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07th Apr 2024

Mum left ‘upset and appalled’ after water park staff told her to stop breastfeeding baby in lazy river

Ryan Price

Staff at the park said they were worried about breastmilk “getting into the water”.

A mother who was told to stop breastfeeding her baby in the lazy river at a water park has taken to Facebook to claim that she was discriminated against.

Tiffany Francis was at Rigby’s Water World in Georgia, USA when she decided to try and soothe her 11-month-old baby to sleep by taking him into the lazy river, believing that the slow-moving water would help calm him.

Tiffany said it wasn’t the first time she tried the hack and that her newly-born son likes having “motion to sleep”.

In a lengthy post on Facebook, the new mum wrote: “I have never in my years of being a breastfeeding mother had one single negative comment made to me about breastfeeding while out in public… I’ve had supportive comments from random people, but today was a different day.

She continued: “I went to Rigby’s Water World today with my family. My son is 11 months old and when it was getting to be his nap time, like I do every visit, I got in the lazy river to nurse him to sleep. He likes motion to sleep, he sleeps well in the car or swing, so he will also sleep in the lazy river. At home he always nurses to sleep. So he was latched and a lifeguard (Caleb) told me “ma’am you can’t breastfeed in the lazy river”.

“I kind of laughed because I thought he was just making a joke in very poor taste. Then he got on the radio and had a lady come and tell me I wasn’t allowed. I was trying to pull the baby off but when baby is latched, he’s latched. I asked her if it was posted somewhere and she told me that it was posted in the rules out front so I got out of the lazy river, and I went to read the rules.”

A conversation with the manager of the park ensued, and he explained to her that breastfeeding was equated with their ‘no food or drinks in the water’ rule, leaving Tiffany feeling wronged and embarrassed.

“Of course there was nothing stating anything about children, except for babies needed to wear swim diapers (which he was),” she wrote.

“So I asked at the entrance to speak to a manager about it to see where I could see that it was a rule and they sent me someone from guest services so after explaining the situation to her, she said she could get the water park manager. The manager Steve Brown came and told me it’s as a courtesy to other people that I can’t feed my son, so I asked it’s just a made up rule, because it’s not posted anywhere?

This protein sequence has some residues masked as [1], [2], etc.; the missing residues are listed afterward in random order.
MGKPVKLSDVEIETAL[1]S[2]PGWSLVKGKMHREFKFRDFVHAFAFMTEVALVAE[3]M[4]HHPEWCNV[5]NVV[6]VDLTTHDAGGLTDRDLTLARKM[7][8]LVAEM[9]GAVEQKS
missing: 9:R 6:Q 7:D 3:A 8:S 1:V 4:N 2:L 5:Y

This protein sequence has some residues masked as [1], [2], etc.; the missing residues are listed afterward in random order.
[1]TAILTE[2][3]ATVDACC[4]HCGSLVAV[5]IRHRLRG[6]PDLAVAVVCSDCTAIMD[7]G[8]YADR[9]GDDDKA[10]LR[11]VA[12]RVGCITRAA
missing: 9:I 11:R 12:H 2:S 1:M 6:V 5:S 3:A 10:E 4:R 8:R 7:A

“It’s just something that they decided to say was a rule. So then he smartly said well it says no food or drinks in the water. I asked so my boobs aren’t allowed in the water?”

Tiffany, who is a season pass holder at the venue, then asked for a refund. “I asked to be refunded my season pass because I can’t go there if I can’t get my son to nap while I’m there and they of course told me no. So I left because my son needed to take a nap and I wasn’t allowed to nurse him to sleep.

“Imagine all the bodily fluids being excreted into the water but they’re worried about breastmilk when the baby was latched, my breast was out of the water, and the milk was only going into baby’s mouth. But really it wasn’t even about him eating in the water it was about it making other guests uncomfortable.

“I left crying, because I was told I couldn’t feed my child which by the way it is against the law to tell a mother they can’t breastfeed their child. But sure let’s worry about offending people by feeding a child.”

Tiffany then explained that she saw plenty of other mother’s holding their children in the pool, and other people wearing ‘offensive’ clothing, and as a result felt discriminated against for being a mother who breastfeeds her child.

“Also in the lazy river, I saw several other mothers with their kids asleep in their laps, the kids heads on their moms chests,” she pointed out.

“My situation looked just like theirs, my breast wasn’t exposed. My sons face was covering everything. So without looking extra hard you’d think he was just asleep on my chest. But somehow I made people uncomfortable by doing the most natural thing I could do for my child, while just trying to let him nap.

“Mind you, this was also at a water park where most people are wearing very little clothing but my son and I were offensive. I’m just so upset and appalled and wanted to give a heads up to all the other moms out there that this is how breastfeeding moms are treated at Rigby’s Water World. You’re also not allowed to bring snacks in for the baby, so I was told today. I guess they’d rather babies just go hungry.”

Tiffany then signed off her post by quoting an excerpt from the Georgia Code of Law on breastfeeding in public.

“The breastfeeding of a baby is an important and basic act of nurture which should be encouraged in the interests of maternal and child health. A mother may breastfeed her baby in any location where the mother and baby are otherwise authorized to be.”

After the incident gained attention online, Steve Rigby, owner of the company, reached out to Tiffany to apologise.

However, she found them the apology to be insincere, feeling they were a reaction to the online backlash more than anything else, and thus did not accept.

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